I just realize I have misunderstood the ruby “class methods” for quite a long time!
Here is a piece of code:
In most common OO languages, this is what inheritance about! But in Ruby, things is not that easy! Great thanks to Ruby’s eigen-class (aka Singleton class or Metaclass)
In ruby, I just found that derived class not just inherits the instance methods but also the class methods! It is kind of surprise to me!
For most people who knows Java or C# or even C++, who won’t be surprised about
A.bar.should == 'bar', but you might feel surprised about
B.bar.should == 'bar' like I do.
To me, bar is declared on class A, B inherits A, than I can even call method declared on class A on class B! It is amazing!
Since in ruby, “class method” is actually the instance method of the eigen-class of the class. And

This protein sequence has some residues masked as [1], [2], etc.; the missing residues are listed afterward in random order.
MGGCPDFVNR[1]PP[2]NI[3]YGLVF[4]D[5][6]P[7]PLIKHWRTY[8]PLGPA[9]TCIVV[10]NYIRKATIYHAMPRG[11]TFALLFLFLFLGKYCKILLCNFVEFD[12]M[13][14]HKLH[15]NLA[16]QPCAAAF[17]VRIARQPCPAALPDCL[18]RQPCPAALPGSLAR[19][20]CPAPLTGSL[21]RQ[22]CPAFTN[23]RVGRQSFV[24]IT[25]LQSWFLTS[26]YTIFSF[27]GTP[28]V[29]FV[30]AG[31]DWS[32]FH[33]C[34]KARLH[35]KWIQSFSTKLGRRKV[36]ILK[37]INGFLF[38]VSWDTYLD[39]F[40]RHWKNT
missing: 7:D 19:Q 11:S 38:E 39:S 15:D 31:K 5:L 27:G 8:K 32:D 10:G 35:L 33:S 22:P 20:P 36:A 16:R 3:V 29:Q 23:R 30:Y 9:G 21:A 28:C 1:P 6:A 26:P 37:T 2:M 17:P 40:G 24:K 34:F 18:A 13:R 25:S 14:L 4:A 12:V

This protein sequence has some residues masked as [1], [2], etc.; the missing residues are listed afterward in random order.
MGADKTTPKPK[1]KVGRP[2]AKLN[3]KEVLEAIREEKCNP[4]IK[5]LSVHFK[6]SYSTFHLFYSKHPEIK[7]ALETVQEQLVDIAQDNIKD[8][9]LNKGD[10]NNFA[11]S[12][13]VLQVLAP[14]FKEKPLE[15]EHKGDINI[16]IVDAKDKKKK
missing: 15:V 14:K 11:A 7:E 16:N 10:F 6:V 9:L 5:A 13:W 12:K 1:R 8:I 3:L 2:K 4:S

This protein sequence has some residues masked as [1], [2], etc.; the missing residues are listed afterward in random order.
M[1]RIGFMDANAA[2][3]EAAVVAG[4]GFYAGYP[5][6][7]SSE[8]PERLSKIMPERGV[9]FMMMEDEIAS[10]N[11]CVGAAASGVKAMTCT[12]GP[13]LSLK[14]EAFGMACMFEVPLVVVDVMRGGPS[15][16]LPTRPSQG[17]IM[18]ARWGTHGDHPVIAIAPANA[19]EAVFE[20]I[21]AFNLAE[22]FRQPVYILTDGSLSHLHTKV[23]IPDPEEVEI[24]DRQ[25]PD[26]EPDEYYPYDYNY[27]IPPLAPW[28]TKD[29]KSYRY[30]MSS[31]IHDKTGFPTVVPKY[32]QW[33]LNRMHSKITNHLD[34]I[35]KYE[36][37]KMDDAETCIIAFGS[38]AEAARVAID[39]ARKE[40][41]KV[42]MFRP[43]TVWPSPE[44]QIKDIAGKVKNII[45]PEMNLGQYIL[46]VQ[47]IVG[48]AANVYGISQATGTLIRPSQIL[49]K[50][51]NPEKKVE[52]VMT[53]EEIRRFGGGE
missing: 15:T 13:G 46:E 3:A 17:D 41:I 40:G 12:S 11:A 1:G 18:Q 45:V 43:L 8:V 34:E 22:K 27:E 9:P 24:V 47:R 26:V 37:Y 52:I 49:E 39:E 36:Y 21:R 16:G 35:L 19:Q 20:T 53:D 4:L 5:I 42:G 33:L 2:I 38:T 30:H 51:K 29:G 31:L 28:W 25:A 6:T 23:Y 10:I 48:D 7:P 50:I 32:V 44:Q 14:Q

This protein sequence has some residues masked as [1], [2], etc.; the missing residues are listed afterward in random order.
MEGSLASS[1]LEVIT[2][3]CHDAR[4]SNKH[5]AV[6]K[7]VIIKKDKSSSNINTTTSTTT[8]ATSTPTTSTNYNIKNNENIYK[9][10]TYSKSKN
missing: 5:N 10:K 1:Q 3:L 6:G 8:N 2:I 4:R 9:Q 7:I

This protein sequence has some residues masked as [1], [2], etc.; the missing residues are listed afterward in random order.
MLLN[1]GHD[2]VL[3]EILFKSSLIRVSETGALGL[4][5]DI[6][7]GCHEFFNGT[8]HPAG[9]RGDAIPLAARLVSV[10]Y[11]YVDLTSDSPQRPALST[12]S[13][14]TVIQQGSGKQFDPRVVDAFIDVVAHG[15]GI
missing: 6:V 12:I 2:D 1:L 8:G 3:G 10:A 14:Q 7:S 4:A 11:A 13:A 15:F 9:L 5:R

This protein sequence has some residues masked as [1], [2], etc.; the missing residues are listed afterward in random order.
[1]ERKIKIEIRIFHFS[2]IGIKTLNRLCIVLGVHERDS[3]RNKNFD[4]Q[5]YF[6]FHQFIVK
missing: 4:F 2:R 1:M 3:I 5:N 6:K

def self.foo is just a syntax sugar. So we can rewrite the code as:
If we call A’s eigen-class AA, and B’s eigen-class BB. Then we will found that
BB.superclass == AA
And we know
A is actually an instance of
B is an instance of
BB, so obviously on
B we can call the instance methods defined on
That’s the reason why class method in Ruby can be inherited!
But there are so inconsistency in Ruby, that
AA is the superclass of
BB, but you won’t be able to found
BB‘s ancestors! In fact,
BB.ancestors might yield something similar to
[Class, Module, Object, BasicObject, Kernel] if not any module is injected to Class, Module, Object
This design is wield to me, and kind of hard to understand, so for quite a long time, I don’t even know class methods in ruby can be inherited!
I drew a graph to show the relationship about the classes, in graph I use
<class:A> to indicate the class is the eigen class of
A. And the line with a empty triangle to represents the inheritance, and arrow line to represents the instantiation.
And this graph is not a complete one, I omitted some unimportant classes, and I uses the dot line to indicate that something is missing on the line.